YUSOSEN!

(Prewar Royal Dutch Shell tanker GENOTA later IJN OSE)

IJN OSE:
Tabular Record of Movement

© 2006-2014:
Bob Hackett and Peter Cundall.

Revision 2


1934:
Hamburg, Germany. Laid down at Deutsche Werft A.G. Bet Finkenwerder for the Dutch La Corona (trading name of Royal Dutch Shell) of the Hague.

April 1935:
Launched and named GENOTA.

1935:
Completed.

1 September 1939:
Nazi Germany invades Poland. WWII begins. The Netherlands declares neutrality.

1935-May 1940:
GENOTA spends her entire prewar career in voyages between Europe and the Netherland East Indies.

10 May 1940:
Nazi Germany invades the neutral Netherlands.

15 May 1940:
Queen Wilhelmina and the Dutch government flee to London, England. The Netherlands surrenders.

1940:
GENOTA is requisitioned by the British Ministry of War Transport.

30 April 1942:
Australia. Captain J. In't Veld's Royal Dutch Shell tanker GENOTA departs Geraldton in ballast for Abadan, Iran.

9 May 1942:
Indian Ocean. 480 miles SSE of Diego Suarez, Madagascar. GENOTA is intercepted and captured by IJN armed merchant cruisers AIKOKU and HOKOKU MARUs at 17-40S, 76-20E. GENOTA’s crew is ordered to stop and make no radio signals. A prize crew and 30 armed Special Naval Landing Force troops are put aboard. GENOTA is diverted to Singapore, Malaya.

30 May 1942:
GENOTA arrives at Tarakan, Borneo. She loads 5,800 tons of oil and departs for Yokohama.

11 July 1942:
GENOTA’s Royal Dutch Shell crew is transferred to an internment camp in Formosa. Later, the Dutch crew is transferred to an internment camp in Fukuoka, Japan.

20 July 1942:
GENOTA completes conversion to a fleet oiler and is renamed OSE.

15 August 1942:
OSE arrives at Yokosuka. Undergoes tests.

5 October 1942:
OSE is registered in the IJN.

7 November 1942:
Arrives at Shanghai carrying 13,500-tons of fuel oil.

11 January 1943:
Yokosuka. OSE collides with escort carrier UNYO.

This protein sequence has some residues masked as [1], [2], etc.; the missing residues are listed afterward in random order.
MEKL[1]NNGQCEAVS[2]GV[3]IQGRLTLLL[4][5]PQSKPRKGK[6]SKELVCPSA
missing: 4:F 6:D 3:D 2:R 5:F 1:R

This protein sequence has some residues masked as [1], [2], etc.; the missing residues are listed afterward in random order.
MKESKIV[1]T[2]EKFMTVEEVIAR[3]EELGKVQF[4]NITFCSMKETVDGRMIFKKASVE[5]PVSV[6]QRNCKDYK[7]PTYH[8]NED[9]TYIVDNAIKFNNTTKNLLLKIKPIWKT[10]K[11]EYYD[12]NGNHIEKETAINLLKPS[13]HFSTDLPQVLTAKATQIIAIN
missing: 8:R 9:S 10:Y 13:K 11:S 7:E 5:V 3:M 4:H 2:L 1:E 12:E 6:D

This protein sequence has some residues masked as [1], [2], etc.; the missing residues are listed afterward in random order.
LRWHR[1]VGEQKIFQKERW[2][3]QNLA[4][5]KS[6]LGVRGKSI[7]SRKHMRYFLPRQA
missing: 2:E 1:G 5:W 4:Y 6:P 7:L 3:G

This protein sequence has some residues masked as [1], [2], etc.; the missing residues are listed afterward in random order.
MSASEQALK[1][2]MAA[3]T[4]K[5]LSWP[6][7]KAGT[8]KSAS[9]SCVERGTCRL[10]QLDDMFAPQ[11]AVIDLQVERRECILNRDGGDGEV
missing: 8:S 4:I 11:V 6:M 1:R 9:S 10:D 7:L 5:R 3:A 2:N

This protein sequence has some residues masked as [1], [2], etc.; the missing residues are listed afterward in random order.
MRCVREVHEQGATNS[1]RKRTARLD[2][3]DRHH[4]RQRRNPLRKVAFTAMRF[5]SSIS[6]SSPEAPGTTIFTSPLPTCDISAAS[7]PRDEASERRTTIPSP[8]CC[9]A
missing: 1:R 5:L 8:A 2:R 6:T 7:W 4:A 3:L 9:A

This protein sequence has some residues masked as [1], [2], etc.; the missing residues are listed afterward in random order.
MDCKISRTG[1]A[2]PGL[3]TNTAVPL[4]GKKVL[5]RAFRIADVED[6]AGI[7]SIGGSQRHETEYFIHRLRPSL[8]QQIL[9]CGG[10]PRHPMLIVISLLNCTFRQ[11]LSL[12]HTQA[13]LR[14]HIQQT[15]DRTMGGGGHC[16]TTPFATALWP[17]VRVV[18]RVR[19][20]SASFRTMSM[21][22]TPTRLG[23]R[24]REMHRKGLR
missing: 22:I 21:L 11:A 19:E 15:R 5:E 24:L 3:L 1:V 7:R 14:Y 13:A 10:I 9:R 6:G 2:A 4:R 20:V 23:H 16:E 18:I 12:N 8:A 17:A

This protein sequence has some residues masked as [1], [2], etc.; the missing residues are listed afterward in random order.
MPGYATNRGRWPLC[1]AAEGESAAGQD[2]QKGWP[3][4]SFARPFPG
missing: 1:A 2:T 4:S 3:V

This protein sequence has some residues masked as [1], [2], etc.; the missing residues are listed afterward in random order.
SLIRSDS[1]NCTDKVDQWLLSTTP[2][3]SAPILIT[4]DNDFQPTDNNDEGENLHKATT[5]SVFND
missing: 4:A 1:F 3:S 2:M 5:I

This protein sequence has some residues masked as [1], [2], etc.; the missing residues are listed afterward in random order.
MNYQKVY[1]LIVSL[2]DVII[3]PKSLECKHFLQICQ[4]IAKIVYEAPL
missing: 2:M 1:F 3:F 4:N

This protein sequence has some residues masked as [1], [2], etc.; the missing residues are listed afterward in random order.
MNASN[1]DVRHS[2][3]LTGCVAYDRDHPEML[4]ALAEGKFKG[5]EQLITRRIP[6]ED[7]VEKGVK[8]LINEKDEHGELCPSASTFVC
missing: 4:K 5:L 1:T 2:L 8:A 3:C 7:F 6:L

21 February 1943:
Off Ooagari Jima (Daito Islands). At about 2300, LtCdr Eugene T. Sands’ (USNA ’30) USS SAWFISH (SS-276) torpedoes and lightly damages OSE at 29-29N, 132-48E.

March 1943:
Undergoes repairs at an unknown location.

22 June 1943:
OSE departs Yawata, Kyushu for Takao, Formosa in convoy No. 169 consisting of SEISHIN, KINREI, NASUSAN, HOKUAN and RYUOSAN MARUs escorted by torpedo boat HAYABUSA and patrol boat PB-38.

24 June 1943:
W of Amami O-shima, Ryukuyus. At 1124, LtCdr (later Rear Admiral) Charles O. Triebel’s (USNA ’29) USS SNOOK (SS-279) torpedoes and damages OSE severely at 28-50N, 126-56E.

27 June 1943:
Arrives at Takao. Undergoes temporary repairs.

8 July 1943:
Arrives at Sasebo.

July-November 1943:
Undergoes battle damage repairs.

5 December 1943:
OSE departs Moji for Singapore escorting the second echelon of convoy HI-23 consisting of tankers ITSUKUSHIMA, TATEKAWA and BOKUEI MARUs with fleet oiler SUNOSAKI.

7 December 1943:
OSE departs Takao, Formosa in convoy HI-23 also consisting of Navy oilers TAKASAKI and SUNOSAKI, cargo passenger ships NOSHIRO and AKI MARUs and fleet tankers OMUROSAN, ICHIU, ITSUKUSHIMA, TATEKAWA, RYUEI and BOKUEI MARUs escorted by destroyer NAMIKAZE and kaibokan KANJU.